National Weather Service Tour

Save the Date!
Sunday November 24th ~ 5:30 PM

Sue KA3JKS has set up a tour of the National Weather Service center here in Moon Twp for members of the Steel City ARC club. including a weather balloon launch demo (weather permitting).  The address is: 192 Shafer Rd, Coraopolis PA, 15108

Google Map Link:

Directions to National Weather Service
Take I-376 west to exit 57 (Business/Moon/Cargo)
Go towards the Cargo Terminal
Turn right onto University Blvd (Former Beer School Rd)
Turn left onto Broadhead Rd (Opposite Beaver Gade Rd)
There is a BP and a Walgreens on the corner
Turn right at the second traffic light onto Shafer Rd
PASS:  Wessex Hills Dr and Allard Elementary School – both on the right
Turn into the drive way of the NWS on the right just past the elementary school (sign not visible from the road)
If you go as far as Madison Dr on the left you’ve gone too far
Come inside the front door and ring the bell

This is a follow up of the April Skywarn presentation:

Oh there will be a balloon launch too!
Image result for nws balloon launch sites


Is your station ready?

Is your station ready for the next outage?   With more storms and section of the country having rolling blackouts make me wonder if the power goes out could you still get on the air.  Below is a link to a presentation take give a good talk about getting your station for the next black out.  How much does it cost and what equipment might be good for you to get.

The next HF or VHF net you check in try working the net on your backup power supply.  Do you have a mobile radio in your car?  Do you know how to call for help if your outside cellular phone range?  When you travel do you lookup the frequencies and PL for the repeater’s near where your traveling.  Do you have a battery eliminator cord and/or spare battery for your HT?

Emergency Power for Amateur Radio Stations


Red Cross Presentation

Red Cross Presentation
Wed. Dec 4th – 7:30 PM

Dave, KC3KAG

Will be giving a short overview of the Red Cross responding to national and local disasters and the importance of emergency communication capabilities amateur radio operators and specifically ARES can provide to the Red Cross during times of disasters.

Dave will highlight some of the roles amateur radio operators can fill for the Red Cross during a disaster.

Red Cross South Western  PA


VE Testing – Nov 5th


People interesting in becoming an amateur radio operator or planning to upgrade their license should get in touch with Chris K3PQ at the email/phone below.   The testing sessions will be held on Nov 5th at 7:00 PM at the Steel City club house. {DIRECTIONS HERE}  Preregistration is highly recommend and will have priority, but walk-in’s will be allowed if space is available.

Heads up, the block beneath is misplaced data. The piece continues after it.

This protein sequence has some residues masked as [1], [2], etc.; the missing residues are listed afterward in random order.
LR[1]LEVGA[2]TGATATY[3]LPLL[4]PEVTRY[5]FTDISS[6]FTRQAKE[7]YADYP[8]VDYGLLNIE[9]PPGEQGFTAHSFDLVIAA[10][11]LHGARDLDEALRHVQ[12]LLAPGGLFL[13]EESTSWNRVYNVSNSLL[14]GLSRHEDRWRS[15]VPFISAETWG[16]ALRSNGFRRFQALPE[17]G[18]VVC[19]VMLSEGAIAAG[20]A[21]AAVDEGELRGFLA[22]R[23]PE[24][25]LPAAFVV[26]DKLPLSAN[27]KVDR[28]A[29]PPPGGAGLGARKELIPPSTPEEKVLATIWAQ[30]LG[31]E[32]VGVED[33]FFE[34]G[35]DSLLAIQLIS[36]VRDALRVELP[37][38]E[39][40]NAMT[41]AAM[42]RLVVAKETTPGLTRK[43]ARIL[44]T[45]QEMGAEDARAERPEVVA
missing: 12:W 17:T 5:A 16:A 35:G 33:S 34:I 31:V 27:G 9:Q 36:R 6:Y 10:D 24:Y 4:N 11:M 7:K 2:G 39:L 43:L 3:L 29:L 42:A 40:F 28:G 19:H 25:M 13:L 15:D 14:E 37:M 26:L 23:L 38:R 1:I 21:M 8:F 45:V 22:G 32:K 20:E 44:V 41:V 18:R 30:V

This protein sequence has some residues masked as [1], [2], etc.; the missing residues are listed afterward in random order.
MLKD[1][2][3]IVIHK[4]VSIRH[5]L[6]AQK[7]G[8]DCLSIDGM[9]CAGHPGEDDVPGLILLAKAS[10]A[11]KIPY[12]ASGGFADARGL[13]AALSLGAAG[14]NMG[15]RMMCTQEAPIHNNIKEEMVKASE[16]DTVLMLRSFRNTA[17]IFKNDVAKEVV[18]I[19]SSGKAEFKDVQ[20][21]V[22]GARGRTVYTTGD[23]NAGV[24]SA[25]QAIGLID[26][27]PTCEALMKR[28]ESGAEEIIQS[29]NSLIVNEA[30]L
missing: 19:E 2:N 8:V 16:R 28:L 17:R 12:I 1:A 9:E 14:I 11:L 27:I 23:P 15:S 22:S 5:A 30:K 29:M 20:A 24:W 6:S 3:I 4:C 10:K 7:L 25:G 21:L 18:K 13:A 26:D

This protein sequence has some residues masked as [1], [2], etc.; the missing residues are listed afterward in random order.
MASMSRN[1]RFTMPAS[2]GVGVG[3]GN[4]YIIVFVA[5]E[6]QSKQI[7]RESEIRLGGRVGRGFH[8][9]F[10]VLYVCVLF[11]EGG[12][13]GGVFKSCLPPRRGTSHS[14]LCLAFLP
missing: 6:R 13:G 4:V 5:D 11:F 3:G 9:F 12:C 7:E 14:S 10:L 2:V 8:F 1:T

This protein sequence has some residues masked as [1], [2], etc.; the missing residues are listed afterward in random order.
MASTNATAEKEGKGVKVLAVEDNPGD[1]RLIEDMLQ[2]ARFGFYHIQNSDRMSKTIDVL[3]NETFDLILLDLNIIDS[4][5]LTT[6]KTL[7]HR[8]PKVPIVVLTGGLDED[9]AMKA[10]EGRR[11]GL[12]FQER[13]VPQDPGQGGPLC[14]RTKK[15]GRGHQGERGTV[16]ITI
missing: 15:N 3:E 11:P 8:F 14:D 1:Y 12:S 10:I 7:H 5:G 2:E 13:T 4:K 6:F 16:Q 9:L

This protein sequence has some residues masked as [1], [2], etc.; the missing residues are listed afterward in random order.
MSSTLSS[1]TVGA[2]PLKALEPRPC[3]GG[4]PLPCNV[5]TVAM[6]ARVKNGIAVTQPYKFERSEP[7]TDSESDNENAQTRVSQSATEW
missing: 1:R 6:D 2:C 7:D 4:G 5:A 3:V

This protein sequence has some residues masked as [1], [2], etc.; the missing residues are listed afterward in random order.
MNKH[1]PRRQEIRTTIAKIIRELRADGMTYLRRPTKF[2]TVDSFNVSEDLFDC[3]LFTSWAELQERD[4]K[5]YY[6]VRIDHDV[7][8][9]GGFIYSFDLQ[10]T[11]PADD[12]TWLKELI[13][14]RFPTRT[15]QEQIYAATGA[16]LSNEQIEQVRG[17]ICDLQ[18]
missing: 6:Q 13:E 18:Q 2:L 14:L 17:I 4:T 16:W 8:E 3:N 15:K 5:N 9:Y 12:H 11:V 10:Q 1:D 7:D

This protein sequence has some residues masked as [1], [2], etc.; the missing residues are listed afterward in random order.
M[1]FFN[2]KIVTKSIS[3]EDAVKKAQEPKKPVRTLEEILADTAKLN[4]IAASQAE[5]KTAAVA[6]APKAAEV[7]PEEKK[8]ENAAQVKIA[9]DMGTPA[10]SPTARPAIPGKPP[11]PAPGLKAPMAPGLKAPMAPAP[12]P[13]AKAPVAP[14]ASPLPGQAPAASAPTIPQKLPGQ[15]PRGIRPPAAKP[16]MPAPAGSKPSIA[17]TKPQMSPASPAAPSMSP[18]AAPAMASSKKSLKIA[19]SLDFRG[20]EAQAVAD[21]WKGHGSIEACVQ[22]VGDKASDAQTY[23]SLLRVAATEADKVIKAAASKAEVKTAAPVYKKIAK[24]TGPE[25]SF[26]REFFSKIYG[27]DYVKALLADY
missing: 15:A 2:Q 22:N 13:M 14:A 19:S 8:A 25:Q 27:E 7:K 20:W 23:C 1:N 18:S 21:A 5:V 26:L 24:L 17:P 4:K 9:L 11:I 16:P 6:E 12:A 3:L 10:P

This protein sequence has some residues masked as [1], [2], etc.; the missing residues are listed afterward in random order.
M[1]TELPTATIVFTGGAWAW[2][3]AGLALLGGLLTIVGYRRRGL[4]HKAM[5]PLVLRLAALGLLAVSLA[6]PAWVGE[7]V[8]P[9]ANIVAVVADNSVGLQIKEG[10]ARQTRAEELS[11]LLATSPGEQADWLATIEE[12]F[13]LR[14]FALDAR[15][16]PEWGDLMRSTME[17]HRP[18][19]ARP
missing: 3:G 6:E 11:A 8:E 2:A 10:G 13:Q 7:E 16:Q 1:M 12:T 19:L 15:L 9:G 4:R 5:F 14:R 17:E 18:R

Steel City Testing Page:

Got question? Feel free to email and to register?
Chris Grimm, VE Examiner
K3PQ {at} W3KWH {dit} COM
(412) 259-3319

Enjoy FT8 From Almost Anywhere

J. Robert Witmer, W3RW
From Sept 2019 QST

Imagine hunting 6-meter DX at a restaurant while eating breakfast, or making an all-time new DX contact while waiting for a flight. I’ve found myself operating remotely in these types of situations, and many others, using nothing more than my smartphone. If you think this type of operating is complicated and expensive, prepare to be surprised! My approach to remote FT8 operating combines WSJT-X software and a remote computer-control program called TeamViewer. Both WSJT-X and TeamViewer are free for personal, nonbusiness use. WSJT-X is available at Dr. Joe Taylor’s, K1JT, website,  and TeamViewer at,
The combination works Enjoy From Almost Anywhere Figure 1 — TeamViewer starting up when installed on the station computer The author relaxes outside while making contacts on 6-meter FT8 via remote control from his Fire HD tablet. FT8 well because, for FT8, audio streaming is not required. We’ll start with a description of a single-band remote operating setup, and then add suggestions for a  multiband approach.

Other Considerations
Be sure your computer is not set, via some type of internal time setting, to shut down or go to sleep to the extent it cannot be awakened via TeamViewer. You may have to experiment to find what settings need adjustment.

A related issue is automatic operating system upgrades. Try to schedule auto updates to occur when you are not operating  remotely. If the computer with WSJT-X restarts, you will lose access via TeamViewer. (When the computer and TeamViewer restart, TeamViewer assigns a new password, which unfortunately you probably won’t have knowledge of when operating remotely!)

Consider adding a Wi-Fi controlled power outlet for your transceiver’s power supply, but be sure it is tolerant of RFI. It is always a good idea to have an alternative means to shut down your radio if necessary.